We have not found it necessary to examine the plaintiff's exceptions to the admission or rejection of evidence as our conclusion disposes of the matter.
The judgment should be reversed and a new trial granted, with costs to abide the event.
Judgment reversed and new trial granted, costs to abide the event.
MARGARET PITTENGER, Appellant, v. SOUTHERN Tier MASONIC
RELIEF Association, Respondent. Motion to make an answer definite — a denial of all allegations, not already
admitted or denied, is good — an answer, not denying that a policy annered to the complaint was executed, which sets up a different policy, construed.
A denial, in an answer, of each and every allegation in the complaint contained
" not herein before or hereinafter admitted, denied or controverted," which has already specifically admitted and denied certain allegations of the complaint,
is sufficient. The complaint in an action upon a policy of insurance had annexed to it an
alleged copy of the policy; the answer neither admitted nor denied specifically the allegation of the making of that policy, but set up as a further defense that a policy, of which a copy was annexed to the answer, was obtained by the false representations of the applicant for insurance. The policy annexed to the answer differed from the one annexed to the complaint, although both
related to the same subject-matter. Held, that the answer should be construed as it would if the pleader, in specifi
cally referring to and answering the allegation of the complaint relative to the App. Div.] SECOND DEPARTMENT, MARCH TERM, 1897.
making of the policy, had alleged that the defendant made another contract different from that set out in the complaint, the effect of which practically
would be a denial that it had made the contract set forth in the complaint; That a motion to compel the defendant to make its answer more definite and cer
tain should be denied.
APPEAL by the plaintiff, Margaret Pittenger, from an order of the Supreme Court, made at the Kings County Special Term and entered in the office of the clerk of the county of Kings on the 18th day of December, 1896, denying her motion to compel the defendant to make its answer more definite and certain.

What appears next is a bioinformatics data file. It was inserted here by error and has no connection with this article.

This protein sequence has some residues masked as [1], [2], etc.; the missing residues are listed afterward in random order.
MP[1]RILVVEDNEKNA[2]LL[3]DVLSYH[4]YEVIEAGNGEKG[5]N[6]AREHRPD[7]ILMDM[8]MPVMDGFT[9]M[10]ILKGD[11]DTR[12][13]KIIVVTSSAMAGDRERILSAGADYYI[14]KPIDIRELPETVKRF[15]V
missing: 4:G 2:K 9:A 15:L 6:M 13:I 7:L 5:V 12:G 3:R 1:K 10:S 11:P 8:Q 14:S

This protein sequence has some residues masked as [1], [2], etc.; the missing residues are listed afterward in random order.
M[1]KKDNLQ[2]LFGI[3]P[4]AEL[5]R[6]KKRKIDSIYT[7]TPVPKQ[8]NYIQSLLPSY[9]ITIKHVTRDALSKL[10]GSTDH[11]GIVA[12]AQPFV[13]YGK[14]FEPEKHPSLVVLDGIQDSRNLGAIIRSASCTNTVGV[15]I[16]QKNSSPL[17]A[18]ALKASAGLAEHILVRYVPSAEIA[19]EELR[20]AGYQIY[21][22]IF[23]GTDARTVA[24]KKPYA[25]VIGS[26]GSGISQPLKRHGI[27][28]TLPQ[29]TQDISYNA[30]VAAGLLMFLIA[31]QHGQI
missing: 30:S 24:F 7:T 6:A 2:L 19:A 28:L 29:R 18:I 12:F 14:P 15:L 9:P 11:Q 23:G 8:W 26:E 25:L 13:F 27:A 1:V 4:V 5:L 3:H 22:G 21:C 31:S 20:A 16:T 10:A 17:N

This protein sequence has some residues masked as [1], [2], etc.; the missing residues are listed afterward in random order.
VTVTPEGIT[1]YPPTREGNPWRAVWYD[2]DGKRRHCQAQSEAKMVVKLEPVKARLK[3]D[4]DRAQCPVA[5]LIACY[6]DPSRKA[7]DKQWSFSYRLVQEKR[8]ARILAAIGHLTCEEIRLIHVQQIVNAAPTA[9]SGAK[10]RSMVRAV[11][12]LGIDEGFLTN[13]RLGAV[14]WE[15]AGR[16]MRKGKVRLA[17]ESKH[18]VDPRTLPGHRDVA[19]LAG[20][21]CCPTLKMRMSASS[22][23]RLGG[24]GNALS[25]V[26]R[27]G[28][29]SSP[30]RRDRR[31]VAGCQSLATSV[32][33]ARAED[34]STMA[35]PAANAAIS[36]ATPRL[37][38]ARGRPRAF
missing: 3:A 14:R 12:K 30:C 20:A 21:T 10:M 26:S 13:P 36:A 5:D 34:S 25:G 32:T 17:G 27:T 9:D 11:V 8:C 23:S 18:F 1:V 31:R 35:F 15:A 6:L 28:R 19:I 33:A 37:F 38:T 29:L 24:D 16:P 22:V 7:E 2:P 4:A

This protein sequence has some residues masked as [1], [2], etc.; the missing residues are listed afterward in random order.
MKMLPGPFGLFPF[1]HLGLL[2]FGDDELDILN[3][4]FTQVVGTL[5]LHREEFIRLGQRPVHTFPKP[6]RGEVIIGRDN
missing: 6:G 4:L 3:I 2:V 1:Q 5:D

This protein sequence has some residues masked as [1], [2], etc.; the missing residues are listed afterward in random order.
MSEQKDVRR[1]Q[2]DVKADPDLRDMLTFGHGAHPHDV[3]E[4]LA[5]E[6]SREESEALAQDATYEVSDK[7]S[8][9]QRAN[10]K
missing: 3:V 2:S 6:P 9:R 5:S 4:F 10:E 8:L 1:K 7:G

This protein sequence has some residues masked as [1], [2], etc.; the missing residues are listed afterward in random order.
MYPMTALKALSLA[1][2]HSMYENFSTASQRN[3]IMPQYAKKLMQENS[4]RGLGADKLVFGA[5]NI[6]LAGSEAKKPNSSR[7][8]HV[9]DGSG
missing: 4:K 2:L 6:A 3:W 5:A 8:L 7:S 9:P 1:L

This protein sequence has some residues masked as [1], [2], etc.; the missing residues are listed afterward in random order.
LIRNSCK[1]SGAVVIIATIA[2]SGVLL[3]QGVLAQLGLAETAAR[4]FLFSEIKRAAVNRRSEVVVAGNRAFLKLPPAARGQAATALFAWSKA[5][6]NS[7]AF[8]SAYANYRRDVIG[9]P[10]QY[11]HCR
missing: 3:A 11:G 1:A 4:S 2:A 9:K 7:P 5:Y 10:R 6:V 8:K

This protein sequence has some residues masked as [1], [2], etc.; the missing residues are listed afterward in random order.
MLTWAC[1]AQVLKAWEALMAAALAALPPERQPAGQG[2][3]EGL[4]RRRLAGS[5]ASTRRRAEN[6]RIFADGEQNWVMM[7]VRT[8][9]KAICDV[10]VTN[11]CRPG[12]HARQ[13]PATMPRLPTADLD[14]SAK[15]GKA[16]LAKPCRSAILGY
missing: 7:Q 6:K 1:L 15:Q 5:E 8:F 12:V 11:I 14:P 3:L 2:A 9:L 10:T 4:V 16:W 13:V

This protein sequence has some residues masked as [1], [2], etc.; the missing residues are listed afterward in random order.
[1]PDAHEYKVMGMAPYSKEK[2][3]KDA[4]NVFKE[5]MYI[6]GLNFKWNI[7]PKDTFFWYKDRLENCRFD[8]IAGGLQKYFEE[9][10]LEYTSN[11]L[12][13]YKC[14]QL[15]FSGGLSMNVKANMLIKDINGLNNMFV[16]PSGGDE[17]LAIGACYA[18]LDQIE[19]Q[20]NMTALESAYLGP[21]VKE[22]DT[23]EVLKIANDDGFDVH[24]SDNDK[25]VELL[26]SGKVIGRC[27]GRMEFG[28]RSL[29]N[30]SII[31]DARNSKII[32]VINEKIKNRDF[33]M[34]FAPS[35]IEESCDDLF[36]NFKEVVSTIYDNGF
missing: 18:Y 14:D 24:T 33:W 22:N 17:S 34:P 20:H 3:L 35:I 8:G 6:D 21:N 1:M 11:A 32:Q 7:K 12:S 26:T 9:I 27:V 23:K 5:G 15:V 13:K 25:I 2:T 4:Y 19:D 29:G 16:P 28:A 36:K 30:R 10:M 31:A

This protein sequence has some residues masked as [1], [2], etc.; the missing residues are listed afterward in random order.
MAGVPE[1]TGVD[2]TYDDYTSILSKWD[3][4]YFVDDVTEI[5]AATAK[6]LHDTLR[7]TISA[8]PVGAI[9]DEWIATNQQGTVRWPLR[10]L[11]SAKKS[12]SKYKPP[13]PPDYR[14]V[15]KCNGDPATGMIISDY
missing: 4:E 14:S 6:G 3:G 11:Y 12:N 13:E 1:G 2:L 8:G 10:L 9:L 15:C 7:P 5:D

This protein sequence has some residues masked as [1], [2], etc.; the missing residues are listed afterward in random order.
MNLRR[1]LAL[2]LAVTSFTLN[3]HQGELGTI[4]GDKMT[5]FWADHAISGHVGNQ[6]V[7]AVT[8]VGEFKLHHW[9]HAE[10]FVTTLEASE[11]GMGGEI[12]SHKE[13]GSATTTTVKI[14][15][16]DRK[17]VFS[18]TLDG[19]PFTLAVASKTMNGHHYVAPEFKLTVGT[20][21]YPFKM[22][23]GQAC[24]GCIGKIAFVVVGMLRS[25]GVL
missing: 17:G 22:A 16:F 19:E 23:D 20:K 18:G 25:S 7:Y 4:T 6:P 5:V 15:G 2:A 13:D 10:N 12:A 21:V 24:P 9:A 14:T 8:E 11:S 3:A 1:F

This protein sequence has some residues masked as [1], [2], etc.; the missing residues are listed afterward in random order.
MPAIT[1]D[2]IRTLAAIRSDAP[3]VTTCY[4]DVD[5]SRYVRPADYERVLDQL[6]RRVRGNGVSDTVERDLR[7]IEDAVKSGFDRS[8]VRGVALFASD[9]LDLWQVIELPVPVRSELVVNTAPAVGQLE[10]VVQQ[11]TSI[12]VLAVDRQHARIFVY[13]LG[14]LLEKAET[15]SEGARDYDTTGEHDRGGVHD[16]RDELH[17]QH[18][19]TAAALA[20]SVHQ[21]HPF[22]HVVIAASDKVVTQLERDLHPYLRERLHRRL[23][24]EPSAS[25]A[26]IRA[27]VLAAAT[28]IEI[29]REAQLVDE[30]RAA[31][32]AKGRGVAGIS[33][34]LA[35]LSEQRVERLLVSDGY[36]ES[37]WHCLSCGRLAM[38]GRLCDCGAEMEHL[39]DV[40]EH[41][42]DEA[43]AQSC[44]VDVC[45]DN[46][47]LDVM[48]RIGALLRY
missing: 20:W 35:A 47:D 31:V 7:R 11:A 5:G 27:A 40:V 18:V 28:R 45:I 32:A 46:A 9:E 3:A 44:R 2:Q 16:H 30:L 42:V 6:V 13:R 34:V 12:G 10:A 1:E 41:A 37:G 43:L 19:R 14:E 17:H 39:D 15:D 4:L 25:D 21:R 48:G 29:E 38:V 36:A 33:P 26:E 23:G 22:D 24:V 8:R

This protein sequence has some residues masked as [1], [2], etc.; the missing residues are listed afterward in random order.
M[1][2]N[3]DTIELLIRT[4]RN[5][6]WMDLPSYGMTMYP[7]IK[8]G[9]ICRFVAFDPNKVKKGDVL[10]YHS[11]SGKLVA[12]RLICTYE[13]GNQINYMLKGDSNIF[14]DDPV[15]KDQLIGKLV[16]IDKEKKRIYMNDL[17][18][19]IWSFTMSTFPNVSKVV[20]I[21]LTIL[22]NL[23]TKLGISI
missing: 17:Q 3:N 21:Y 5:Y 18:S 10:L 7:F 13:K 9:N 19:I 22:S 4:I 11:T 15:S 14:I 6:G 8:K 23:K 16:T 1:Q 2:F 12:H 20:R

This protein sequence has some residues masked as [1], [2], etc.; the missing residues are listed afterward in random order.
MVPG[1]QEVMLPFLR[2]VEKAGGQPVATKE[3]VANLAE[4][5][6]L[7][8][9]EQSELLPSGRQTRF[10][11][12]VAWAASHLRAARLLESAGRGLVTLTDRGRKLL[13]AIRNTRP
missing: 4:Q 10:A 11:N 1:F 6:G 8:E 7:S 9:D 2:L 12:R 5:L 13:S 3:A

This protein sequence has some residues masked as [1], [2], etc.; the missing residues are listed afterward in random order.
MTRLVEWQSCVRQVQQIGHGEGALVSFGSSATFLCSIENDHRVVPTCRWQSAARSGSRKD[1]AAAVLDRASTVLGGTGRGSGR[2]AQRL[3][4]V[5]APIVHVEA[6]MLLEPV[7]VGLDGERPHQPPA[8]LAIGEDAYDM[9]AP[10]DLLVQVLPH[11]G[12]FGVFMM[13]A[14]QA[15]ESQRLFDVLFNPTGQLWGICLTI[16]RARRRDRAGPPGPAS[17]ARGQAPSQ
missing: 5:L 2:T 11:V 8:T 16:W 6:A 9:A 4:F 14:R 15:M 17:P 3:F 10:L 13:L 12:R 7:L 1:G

Samuel I. Frankenstein, for the appellant.
Charles A. Collin, for the respondent.
GOODRICH, P. J.:
The action was brought upon a certificate or policy of insurance issued by the defendant, a copy of which is annexed to the complaint.
The answer specifically admits and denies certain allegations of the complaint and then adds, "and the defendant denies each and every allegation in said complaint contained not herein before or hereinafter admitted, denied or controverted.”
There was for some years great difference of judicial opinion whether it was good practice for an answer to admit or deny all other allegations of a complaint not thereinbefore admitted or denied, but this question has been set at rest by the case of Griffin v. L. I.
R. R. Co. (101 N. Y. 348), which holds that such a denial is sufficient; and this was the view of the effect of the decisions of our courts taken by Judge BLATCH FORD in his decision in Burley v. German Am. Bank (5 Civ. Proc. Rep. 172).
Of the second paragraph of the complaint which contained the allegation of the making of the policy there was not, specifically, either affirmative admission or denial. The answer set up a further defense that a poliey of which a copy was annexed was obtained by false representations of the applicant. This copy differs in matters more or less material from the one annexed to the complaint. The question arises whether this constitutes either an admission or denial of the allegation as to the making of the policy set out in the comSECOND DEPARTMENT, MARCH TERM, 1897. (Vol. 15. plaint. In other words, whether the plaintiff can be compelled to resort to this part of the answer to ascertain whether or not the answer contains a denial of the making of a policy in the very language of the one annexed to the complaint.
We are of opinion that the answer stands precisely as it would if the pleader, in specifically referring to and answering the second paragraph, had alleged that the defendant made another contract differing from the one set out in the complaint, the effect of which practically would be a denial that he made the contract set forth by the plaintiff.
Both the contracts relate to the same subject-matter, and the plaintiff alleges that the policy which she sets out was the contract between the parties. The defendant, on the other hand, alleges that the policy which it sets out is the contract, thereby tendering a distinct issue. We are not expressing any opinion as to whether the contracts import different liability, but if they do, the issue is whether the one or the other was the actual contract; and we do not see how the plaintiff can have any difficulty or be exposed to any danger in knowing precisely what the defendant claims.
It will be observed that the answer sets up a defense and not a counterclaim. The allegations of a counterclaiun must contain all that is essential to constitute a complete cause of action, and it is for the reason that it must be in such form that a reply can be interposed to each of the allegations of the counterclaim. This dissociates its allegations from any other defenses of the answer, but it does not follow, because a defense distinctly and separately states new facts, that in that case its allegations are to be dissociated from the other parts of the answer.
The order should be affirmed, with costs.
Order affirmed, with ten dollars costs and disbursements.